4) Resume's that show poor streamlining and a poor ability to summarize ones own great work.
5) Letter of Rec's that come from people who obviously didn't know you all that well. They lack passion in their own words and over-generalize your qualities without providing clear examples. They don't state clearly whether or not they want to work with you again and they don't succinctly state why you were a great asset to them personally and work place wise.
So why is all this important?
You have to know what the definition of an excellent application package before ceating it.
So many people focus on being a good candidate and lose focus on creating a quality application package. What do I mean by this? I mean that people get too caught up in wanting to sound good rather than being good. Be real. Applicants need to understand that trying to sound good only makes you sound more and more like a cheesy/corny/'hard to believe' late night infomercial. The product may actually be good, but the presentation is so full of, "but wait there's more" comments that it would be easy to see why the application package reviewer would lose interest in you. In effect, you're helping them to change the channel.
Let me put this into real terms. When I read about Bill Gates and his money, I think to myself, "wow, that's nice." When I read about the amazing people he's had an opportunity to meet and the kinds of committees that he's asked to be involved with, I think, "yeah sounds about right." However, it captivates my interest when I read about Bill Gates the person. When I get a chance to peak into what his work ethic or leadership style is... I WANT TO READ MORE.
Take his passion for instance. He's extremely competitive and is very smart. So when he's working on something and the people around him don't have similiar drive and the smarts to keep up... then they don't interest him.
That's an insightful little excerpt don't you think? I'm not saying that applicants should be Bill Gates. I am saying that applicants should be humanizing themselves by showing how interesting they are.
The "captivating story" rather than the "impressive resume" peak my interest and make me want to know more about you. Let's be clear here though; being captivating is an arbitrary thing. You have to know what things might captivate me so that you can choose the right kind of stories and details that would catch my interest. It's like a first date. Would you take a girl or guy out to a restaurant or after dinner place without asking them or intuiting what you think would peak their interest? That means you need to know what different schools are looking for. "Can you summarize their date ad for them?" Let's be honest though. A captiving series of stories that express the person behind an impressive resume is all the more interesting. In that sense, the better your resume, the better your illustration to humanize yourself ought to be.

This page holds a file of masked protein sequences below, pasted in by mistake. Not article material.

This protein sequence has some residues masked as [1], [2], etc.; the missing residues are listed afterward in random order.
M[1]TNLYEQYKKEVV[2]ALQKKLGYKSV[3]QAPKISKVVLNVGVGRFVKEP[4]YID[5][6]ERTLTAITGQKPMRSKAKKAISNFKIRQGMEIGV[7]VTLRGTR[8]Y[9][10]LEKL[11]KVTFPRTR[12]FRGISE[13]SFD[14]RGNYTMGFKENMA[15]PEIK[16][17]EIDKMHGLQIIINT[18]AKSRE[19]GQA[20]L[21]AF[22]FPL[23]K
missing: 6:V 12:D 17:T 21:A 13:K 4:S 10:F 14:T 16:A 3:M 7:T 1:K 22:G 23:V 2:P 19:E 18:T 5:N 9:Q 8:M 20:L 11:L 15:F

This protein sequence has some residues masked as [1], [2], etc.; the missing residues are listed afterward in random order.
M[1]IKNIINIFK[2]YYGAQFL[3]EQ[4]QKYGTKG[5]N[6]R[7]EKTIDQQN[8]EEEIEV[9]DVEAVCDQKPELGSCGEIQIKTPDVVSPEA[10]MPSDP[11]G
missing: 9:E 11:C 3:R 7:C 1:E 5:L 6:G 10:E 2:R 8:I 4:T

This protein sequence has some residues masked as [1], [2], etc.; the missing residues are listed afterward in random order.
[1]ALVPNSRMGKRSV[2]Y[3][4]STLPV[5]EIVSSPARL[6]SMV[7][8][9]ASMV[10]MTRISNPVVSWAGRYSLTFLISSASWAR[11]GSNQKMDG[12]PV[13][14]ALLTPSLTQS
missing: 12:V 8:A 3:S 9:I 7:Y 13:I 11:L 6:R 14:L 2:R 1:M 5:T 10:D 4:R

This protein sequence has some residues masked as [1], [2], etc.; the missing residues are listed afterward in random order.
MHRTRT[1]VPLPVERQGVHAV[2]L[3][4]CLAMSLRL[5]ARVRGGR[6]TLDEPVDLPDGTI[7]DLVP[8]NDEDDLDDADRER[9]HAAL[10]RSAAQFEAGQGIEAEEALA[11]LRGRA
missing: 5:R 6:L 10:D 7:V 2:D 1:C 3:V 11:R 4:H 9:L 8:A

One of my wife's most favorite movies is Mel Gibson's "What Women Want." It's a movie about a guy who can suddenly hear womens thoughts. He starts out by using his powers in a manipulative way. The unforgettable part of the movie happens when he uses his abilities by learning to adapt and connect with women that matter to him. He doesn't just learn what they want to hear, but he learns what it means to be a really great participating partner. He comes to understand what makes them tick and by doing so, he comes to understand what would be wise to say or do to be a good friend, partner and father.
So what's my point? Understanding women is important in the application process. That's something you may not hear from anyone that talks about the application process. Why do you ask? In case you haven't figured it out yet, 80-90% of all the admissions directors are women. I respect women. But they are not men.
Men and women are not equal. I believe smart women can read into things that many men do not do as well in. If a movie was made called, "What men really want." I can guarantee you that, if the movie were honest and heart felt, the things that are important to portray would not be the same as in the "What women really want" movie. I believe that in general, woman are more receptive when they are given honest respect and you give them your honest humanized story. Please don't comment about women being better or less than men. That is not my point. Getting lost in the women vs men argument could make you lose focus on why I wrote this article. I'm telling you that there are certain realities to the application process and that they should be taken into consideration to craft ones best application. This woman vs man issue is no different than understanding the differences of particular schools. You must understand the type of culture and people you are talking to when putting together your application. If you think that the woman vs man issue is biased.. then fine. Prep your application in such a way as to not consider the audience. See my point? Coming to a clear understanding of the audience is a key to the application process.
The guidelines that answer this chaps questions can be best summarized with the following statements: 1) Apply early, but when you're best application is possible. 2) Know what an excellent application is. 3) Know your audience.